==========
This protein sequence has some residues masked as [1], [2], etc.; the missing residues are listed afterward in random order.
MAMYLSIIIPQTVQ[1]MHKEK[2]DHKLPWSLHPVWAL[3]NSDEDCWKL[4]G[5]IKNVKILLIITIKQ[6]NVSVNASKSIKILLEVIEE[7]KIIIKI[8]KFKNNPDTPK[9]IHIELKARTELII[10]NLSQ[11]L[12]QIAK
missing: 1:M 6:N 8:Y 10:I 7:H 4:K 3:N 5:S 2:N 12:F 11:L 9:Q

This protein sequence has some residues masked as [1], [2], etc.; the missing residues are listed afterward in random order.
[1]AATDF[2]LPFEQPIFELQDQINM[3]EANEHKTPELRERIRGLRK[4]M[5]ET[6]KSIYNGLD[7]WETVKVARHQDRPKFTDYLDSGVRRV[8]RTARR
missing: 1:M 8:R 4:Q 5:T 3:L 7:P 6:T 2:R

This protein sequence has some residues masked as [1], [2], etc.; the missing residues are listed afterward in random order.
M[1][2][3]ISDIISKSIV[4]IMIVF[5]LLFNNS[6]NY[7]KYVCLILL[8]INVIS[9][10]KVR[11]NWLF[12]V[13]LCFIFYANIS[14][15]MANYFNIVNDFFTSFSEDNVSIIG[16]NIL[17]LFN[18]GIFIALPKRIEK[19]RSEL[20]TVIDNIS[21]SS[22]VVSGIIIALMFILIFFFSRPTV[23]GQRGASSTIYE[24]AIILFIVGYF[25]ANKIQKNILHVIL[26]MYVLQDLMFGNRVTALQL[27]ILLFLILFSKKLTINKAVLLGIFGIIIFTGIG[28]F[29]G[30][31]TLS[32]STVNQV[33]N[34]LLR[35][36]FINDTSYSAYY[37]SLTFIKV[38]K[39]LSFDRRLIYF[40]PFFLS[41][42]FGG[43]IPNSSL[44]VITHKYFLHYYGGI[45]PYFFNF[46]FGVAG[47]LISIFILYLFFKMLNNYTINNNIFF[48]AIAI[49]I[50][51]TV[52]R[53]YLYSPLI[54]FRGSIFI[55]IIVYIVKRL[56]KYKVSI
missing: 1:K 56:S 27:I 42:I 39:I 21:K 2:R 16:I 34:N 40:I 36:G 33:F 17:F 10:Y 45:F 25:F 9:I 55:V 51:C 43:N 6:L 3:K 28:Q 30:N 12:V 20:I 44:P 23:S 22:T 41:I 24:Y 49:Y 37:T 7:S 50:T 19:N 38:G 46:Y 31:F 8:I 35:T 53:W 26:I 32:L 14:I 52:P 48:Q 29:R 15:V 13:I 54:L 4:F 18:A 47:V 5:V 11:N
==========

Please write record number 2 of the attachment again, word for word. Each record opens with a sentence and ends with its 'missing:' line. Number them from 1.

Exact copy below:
This protein sequence has some residues masked as [1], [2], etc.; the missing residues are listed afterward in random order.
[1]AATDF[2]LPFEQPIFELQDQINM[3]EANEHKTPELRERIRGLRK[4]M[5]ET[6]KSIYNGLD[7]WETVKVARHQDRPKFTDYLDSGVRRV[8]RTARR
missing: 1:M 8:R 4:Q 5:T 3:L 7:P 6:T 2:R